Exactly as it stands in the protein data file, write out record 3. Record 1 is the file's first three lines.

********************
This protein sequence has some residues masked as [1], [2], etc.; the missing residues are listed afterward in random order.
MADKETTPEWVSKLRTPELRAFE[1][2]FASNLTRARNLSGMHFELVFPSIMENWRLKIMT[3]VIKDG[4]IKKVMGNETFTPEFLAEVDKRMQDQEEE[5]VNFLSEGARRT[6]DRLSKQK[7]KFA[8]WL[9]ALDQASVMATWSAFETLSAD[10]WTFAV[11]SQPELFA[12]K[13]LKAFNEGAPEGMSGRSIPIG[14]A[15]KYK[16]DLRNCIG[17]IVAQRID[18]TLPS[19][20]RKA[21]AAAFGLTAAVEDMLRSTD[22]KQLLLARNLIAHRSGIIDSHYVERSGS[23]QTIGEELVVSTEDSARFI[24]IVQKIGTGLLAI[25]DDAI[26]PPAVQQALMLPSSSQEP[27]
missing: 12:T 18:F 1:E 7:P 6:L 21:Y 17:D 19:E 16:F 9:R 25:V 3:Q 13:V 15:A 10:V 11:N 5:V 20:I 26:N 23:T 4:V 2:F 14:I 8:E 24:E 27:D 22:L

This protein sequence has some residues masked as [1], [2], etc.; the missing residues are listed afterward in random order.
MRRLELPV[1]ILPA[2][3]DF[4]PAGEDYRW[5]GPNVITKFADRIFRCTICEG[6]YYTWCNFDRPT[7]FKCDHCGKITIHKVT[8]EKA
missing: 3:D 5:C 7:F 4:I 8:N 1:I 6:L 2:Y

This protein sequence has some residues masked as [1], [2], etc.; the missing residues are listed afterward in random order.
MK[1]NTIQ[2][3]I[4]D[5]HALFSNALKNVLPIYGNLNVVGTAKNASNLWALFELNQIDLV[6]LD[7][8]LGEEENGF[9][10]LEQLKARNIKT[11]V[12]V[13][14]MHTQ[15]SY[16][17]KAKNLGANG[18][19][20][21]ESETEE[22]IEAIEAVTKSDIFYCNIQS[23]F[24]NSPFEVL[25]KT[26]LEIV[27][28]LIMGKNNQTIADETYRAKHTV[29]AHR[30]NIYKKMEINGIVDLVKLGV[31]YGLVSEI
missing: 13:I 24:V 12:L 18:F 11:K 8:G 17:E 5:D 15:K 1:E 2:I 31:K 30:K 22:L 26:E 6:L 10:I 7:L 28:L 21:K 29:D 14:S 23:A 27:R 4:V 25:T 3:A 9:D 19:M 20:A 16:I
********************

This protein sequence has some residues masked as [1], [2], etc.; the missing residues are listed afterward in random order.
MK[1]NTIQ[2][3]I[4]D[5]HALFSNALKNVLPIYGNLNVVGTAKNASNLWALFELNQIDLV[6]LD[7][8]LGEEENGF[9][10]LEQLKARNIKT[11]V[12]V[13][14]MHTQ[15]SY[16][17]KAKNLGANG[18][19][20][21]ESETEE[22]IEAIEAVTKSDIFYCNIQS[23]F[24]NSPFEVL[25]KT[26]LEIV[27][28]LIMGKNNQTIADETYRAKHTV[29]AHR[30]NIYKKMEINGIVDLVKLGV[31]YGLVSEI
missing: 13:I 24:V 12:L 18:F 11:K 8:G 17:E 5:D 15:K 1:E 2:I 31:K 30:K 22:L 26:E 6:L 10:I 7:L 28:L 21:K 29:D 14:S 23:A 27:R 4:V 25:T 3:A 9:D 19:M 20:A 16:I